Review: CROSSWIND #6

Written by Gail Simone
Art by Cat Staggs and Simon Bowland
Published by Image Comics
Release Date: January 3, 2018

One thing I’ve gleaned from Gail Simone and Cat Staggs’ Crosswind in its six-issue run is that empathy can be a powerful catalyst for change.

The old adage “walk a mile in someone else’s shoes” is about experiencing the events of another person’s life for yourself, so that you can better understand that person. The idea is to learn from other perspectives so you can broaden your horizons and improve both your life and the lives of others. Humans fear what they don’t understand, and knowledge is a time-honored cure for that fear.

Most of us don’t end up forcibly body-swapped with a person whom you might consider your polar opposite, but hey, the year’s still young.

Empathy and its lack thereof is the driving force behind Crosswind, and nowhere is that more evident than in this final (for now) issue. The antagonists of the series notably care nothing for others — and notably, it’s how Vox viewed both Cason and Juniper. It’s why he “crossed” them in the first place. To be fair, Cason was pretty far into that lack of empathy until he became Juniper, and Juniper herself didn’t have the luxury of empathy because she was too busy fleeing from her own life and trying to simply survive.

In a way, Vox crossing Juniper and Cason was similar to what the Romani did to Angel on Buffy the Vampire Slayer. They forced him to suffer the weight of all the pain he caused as a soulless monster. “You have no idea what it’s like to have done the things I’ve done and to care,” he tells Buffy early in Season One, and I’ve often thought that empathy would make for a just punishment for those people who hurt others without hesitation or remorse.

As Gail Simone writes Cason and Juniper’s final showdown with their enemies here, Vox’s curse ends up as a blessing. Juniper’s and Cason’s empathy for each other’s lives has given them the tools they need to survive. It’s shown in every line, every facial expression, every movement by Cat Staggs, who has lovingly guided these characters with her pencil through every step of their journeys.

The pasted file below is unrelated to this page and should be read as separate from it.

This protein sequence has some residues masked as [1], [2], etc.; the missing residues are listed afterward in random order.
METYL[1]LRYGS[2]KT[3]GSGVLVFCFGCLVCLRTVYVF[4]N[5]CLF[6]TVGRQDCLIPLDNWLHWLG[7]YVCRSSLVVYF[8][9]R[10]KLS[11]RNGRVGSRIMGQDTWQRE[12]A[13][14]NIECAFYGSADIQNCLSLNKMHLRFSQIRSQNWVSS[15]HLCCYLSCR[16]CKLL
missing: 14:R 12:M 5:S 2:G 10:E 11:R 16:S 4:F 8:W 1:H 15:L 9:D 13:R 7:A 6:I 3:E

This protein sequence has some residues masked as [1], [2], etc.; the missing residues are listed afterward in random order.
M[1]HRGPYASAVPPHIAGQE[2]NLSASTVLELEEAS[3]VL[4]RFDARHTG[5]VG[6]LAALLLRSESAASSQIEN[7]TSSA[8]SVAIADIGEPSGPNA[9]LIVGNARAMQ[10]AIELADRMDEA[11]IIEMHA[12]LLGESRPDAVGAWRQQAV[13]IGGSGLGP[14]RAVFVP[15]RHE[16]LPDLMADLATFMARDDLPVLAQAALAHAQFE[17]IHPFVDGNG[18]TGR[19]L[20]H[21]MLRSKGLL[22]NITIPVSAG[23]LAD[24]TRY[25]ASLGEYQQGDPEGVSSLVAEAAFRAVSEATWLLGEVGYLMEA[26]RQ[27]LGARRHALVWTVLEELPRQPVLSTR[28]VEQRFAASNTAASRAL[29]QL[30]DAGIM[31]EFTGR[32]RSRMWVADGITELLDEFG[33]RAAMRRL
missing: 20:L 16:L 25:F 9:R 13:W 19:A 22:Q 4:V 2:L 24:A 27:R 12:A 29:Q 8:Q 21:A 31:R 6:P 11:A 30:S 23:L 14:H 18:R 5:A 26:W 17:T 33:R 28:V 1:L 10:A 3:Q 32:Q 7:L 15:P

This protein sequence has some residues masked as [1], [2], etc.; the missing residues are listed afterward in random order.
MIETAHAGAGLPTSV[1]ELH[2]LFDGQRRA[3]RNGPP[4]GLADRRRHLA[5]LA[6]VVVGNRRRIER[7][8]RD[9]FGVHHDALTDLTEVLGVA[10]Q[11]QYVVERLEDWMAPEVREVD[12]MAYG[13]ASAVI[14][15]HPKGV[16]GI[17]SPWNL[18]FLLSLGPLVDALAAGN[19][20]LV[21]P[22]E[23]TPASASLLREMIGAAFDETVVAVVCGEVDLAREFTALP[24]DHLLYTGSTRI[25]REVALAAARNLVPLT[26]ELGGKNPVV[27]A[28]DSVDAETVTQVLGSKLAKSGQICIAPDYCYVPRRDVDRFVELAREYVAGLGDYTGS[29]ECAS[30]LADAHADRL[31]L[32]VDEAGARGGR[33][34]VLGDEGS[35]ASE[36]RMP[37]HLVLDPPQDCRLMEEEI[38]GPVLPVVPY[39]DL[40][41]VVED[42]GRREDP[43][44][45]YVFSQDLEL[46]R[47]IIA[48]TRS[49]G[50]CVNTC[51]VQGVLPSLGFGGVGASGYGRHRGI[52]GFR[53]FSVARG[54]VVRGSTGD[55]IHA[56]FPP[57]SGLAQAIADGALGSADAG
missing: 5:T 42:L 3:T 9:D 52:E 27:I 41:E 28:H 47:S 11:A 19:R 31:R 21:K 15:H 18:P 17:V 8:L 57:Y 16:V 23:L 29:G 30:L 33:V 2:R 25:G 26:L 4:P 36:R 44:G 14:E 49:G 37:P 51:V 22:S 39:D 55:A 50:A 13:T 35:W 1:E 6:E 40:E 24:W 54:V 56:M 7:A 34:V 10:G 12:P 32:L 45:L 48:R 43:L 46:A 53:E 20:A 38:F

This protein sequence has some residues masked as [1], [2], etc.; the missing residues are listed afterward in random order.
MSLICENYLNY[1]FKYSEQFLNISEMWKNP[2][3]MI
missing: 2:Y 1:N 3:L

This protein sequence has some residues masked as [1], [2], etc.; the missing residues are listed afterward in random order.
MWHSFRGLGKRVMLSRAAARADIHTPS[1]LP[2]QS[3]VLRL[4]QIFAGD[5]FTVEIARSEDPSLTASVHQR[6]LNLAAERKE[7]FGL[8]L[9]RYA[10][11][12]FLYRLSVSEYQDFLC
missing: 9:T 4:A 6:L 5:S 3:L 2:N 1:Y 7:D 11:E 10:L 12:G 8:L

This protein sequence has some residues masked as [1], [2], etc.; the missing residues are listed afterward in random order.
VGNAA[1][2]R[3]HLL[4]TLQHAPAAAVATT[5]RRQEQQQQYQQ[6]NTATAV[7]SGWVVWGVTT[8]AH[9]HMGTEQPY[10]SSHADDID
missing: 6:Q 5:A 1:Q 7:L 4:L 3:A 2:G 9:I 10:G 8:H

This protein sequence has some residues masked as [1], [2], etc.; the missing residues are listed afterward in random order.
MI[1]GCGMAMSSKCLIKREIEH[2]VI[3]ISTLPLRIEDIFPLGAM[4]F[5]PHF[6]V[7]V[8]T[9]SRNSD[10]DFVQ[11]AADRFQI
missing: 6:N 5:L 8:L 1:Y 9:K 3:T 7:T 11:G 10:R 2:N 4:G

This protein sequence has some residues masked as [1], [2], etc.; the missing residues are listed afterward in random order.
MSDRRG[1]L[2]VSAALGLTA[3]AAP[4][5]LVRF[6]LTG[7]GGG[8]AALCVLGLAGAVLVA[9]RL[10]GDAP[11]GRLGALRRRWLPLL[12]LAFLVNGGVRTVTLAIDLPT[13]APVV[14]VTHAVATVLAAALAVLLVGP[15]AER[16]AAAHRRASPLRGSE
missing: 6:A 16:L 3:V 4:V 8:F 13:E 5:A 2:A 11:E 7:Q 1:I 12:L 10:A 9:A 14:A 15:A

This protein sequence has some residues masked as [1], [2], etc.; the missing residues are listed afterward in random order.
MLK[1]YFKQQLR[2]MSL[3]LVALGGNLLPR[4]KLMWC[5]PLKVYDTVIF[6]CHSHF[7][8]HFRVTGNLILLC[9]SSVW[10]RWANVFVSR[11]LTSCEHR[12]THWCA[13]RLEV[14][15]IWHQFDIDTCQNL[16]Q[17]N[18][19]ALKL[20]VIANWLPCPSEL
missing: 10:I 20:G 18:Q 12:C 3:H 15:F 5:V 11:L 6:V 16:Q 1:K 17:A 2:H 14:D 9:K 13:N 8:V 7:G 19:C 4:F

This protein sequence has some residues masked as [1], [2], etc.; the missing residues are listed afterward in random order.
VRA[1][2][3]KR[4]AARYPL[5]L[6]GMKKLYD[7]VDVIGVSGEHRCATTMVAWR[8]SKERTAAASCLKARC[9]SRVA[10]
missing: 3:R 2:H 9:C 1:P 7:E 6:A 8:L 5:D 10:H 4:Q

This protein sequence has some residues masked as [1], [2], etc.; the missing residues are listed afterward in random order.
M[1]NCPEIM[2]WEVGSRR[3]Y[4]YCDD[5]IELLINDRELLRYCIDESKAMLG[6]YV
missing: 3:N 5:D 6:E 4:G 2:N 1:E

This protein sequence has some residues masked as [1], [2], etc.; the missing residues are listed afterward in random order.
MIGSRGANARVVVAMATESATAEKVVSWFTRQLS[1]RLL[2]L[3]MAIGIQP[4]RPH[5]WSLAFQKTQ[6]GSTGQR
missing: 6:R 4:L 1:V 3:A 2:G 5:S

At one point, Cason and Kelly are prepping for an inevitable attack. “I’m not who everyone thinks I am.” Cason tells Kelly, not quite sure if he’s about to live long enough to tell his sort-of stepson the whole truth. “Who is?” Kelly replies after a beat. That moment of silence before Kelly’s answer says more than the written word possibly could. Simone’s script is powerful, but Staggs is the one who gives it weight.

Another illustration (pun sort of intended) of this is the moment when Juniper confronts her husband. Even in Cason’s body, you can see the years of fear fall from her body like dead autumn leaves. She looks like Cason, she sounds like Cason, but in that moment she is more fully Juniper Blue than she has ever been in her life.

Unfortunately, Cason is still Cason, and being in Juniper’s body doesn’t change that. After the confrontation with Cruz and his crew of assassins, he reverts to type, thinking the only way he can truly have what he’s decided he wants is to destroy what’s in his way. The resolution is a bit quick, but being Juniper has taught Cason the lesson Vox — whom we learn is no good guy himself in this issue’s back matter — wanted both of them to learn in the first place.

Empathy. It’s what connects us to one another. It makes us better people, and it frees us all to become more fully realized versions of ourselves the more we learn of it.

I’m still not sure how Crosswind plays out with regards to commentary on being transgender, and it’s not my place to say. I leave that for non-cis people to interpret. However, transness was not played for laughs at any point during this series, which is deeply appreciated. Sexuality is further blurred, although there really doesn’t seem to be any discourse about its fluidity on-panel. Still, the care Simone and Staggs take with the subtext should be what sets the bar for other stories which include gender and sexual fluidity in their themes.

This has been a fascinating story from start to finish, and the promise of more to come in the future leaves me a very satisfied customer. The first trade comes out next month — grab it if you’ve missed out on the single issues. You won’t regret it.

The Verdict: 10/10


Related posts